The EEA national is entitled to enter to the territory of Hungary with valid travel document or identity document and in case of stay longer than 90 days – at the latest on the ninety-third day from entry – is required to notify his/her stay with personal data.

What is necessary for reporting and issuing address card?

The EEA national is required to report his/her stay longer than 90 days at the customer service of regional directorate competent on the basis of his/her future residence. At reporting the applicant is required to present a valid travel document or identity document, and attach the documents proving the conditions of stay: in case of gainful activities the proving documents, in case of studies the certificate issued by educational institution, in case of family law status the document certifying the existence of family relationship, the document certifying the financial conditions, document certifying the right over property as Hungarian address and the document supporting the right to use of health insurance services or document certifying the necessary funds. The administrative service fee of registration card is 1.000 HUF, which shall be paid with revenue stamp.”

Immigration office website

As an Eu national wanting to stay in Hungary for more than 90 days the registration card is required and the address card follows in the post.

What documents do you need?

  • Passport or Id card
  • Prof of accommodation-either rental contract or letter from whom you are staying with.
  • If you have a job..Letter from employer/contract
  • If you don’t have a job bank statements showing you have enough money to support yourself.
  • EHIC card/European health insurance card from your home country.
  • 1000huf stamp from the post office.
  • A Letter stating when and where you entered the country and your reason for staying.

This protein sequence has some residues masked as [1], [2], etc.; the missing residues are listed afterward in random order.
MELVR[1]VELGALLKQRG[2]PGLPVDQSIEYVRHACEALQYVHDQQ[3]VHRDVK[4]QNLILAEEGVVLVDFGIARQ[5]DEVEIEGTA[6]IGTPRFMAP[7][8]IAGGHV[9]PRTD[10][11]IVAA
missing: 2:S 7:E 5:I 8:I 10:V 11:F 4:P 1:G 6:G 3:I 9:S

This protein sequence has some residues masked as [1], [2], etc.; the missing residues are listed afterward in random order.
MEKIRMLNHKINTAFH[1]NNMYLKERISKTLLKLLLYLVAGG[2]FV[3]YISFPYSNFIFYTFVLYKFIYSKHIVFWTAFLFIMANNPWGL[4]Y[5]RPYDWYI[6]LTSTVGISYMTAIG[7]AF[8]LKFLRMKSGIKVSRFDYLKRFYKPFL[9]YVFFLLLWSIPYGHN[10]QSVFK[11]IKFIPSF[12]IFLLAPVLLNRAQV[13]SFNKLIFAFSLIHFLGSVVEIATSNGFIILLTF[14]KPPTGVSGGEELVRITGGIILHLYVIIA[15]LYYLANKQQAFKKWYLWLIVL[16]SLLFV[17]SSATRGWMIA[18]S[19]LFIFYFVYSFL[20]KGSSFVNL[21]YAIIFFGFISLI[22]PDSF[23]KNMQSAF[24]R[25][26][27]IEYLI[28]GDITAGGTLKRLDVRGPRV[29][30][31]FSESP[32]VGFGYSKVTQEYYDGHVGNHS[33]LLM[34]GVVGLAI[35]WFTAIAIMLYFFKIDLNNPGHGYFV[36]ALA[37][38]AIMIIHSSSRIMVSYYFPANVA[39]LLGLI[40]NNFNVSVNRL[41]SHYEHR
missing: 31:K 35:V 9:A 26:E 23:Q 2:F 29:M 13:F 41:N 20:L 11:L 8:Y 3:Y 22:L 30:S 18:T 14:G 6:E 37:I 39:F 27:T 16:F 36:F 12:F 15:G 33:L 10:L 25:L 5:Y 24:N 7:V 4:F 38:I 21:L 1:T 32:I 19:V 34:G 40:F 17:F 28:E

• A pen to complete the form.


Office Address

Office of Immigration and Nationality
Address: 1117 Budapest, Budafoki street 60.

Telephone: 0036-1-463-9100

If you are outside Budapest this is the list of regional offices. http://www.bmbah.hu/jomla/index.php?option=com_k2&view=item&layout=item&id=33&Itemid=678&lang=en#

How to get there:

by bus No. 33, 33E, 33A which leaves from Móricz Zsigmond körtér /bus-stop: Hengermalom utca/ or by bus No. 103 (black) which leaves from Népliget /bus-stop: Hengermalom utca/.

Or there is the one downton

1075 . Budapest, VII. kerület Károly krt. 11.

How to get there: Customer service at Deák Square (underground: 1, 2, 3, tram: 47, 49)

I personally went to the Buda office, as I could not find the one at Karoly Krt. I walk past it everyday now, I do not know how I managed to miss it. The entrance is in between Pasta Manufaktura and the Gold wok, You will see the Flags just above the door.

What happens next?!

Once you arrive, you will be given a form to complete and a Number. Fill in the form and wait your turn.

Hand over the form and all your paperwork. Providing they are happy you should receive your registration card there and then and your address card will follow in the post.


At the Buda office the receptionist sent me away the first time because I did not have a job. When I went back the second time I said I was self  employed. I do not want to sound rude toward her, but she doesn’t know what she is talking about. So make sure you stand your ground. When I went back the second time I asked the actual immigration officer if it was necessary to have a job, she said no, as long as you prove you have enough money to live on for your stay or while you are looking for work.


I wish everyone the best of luck!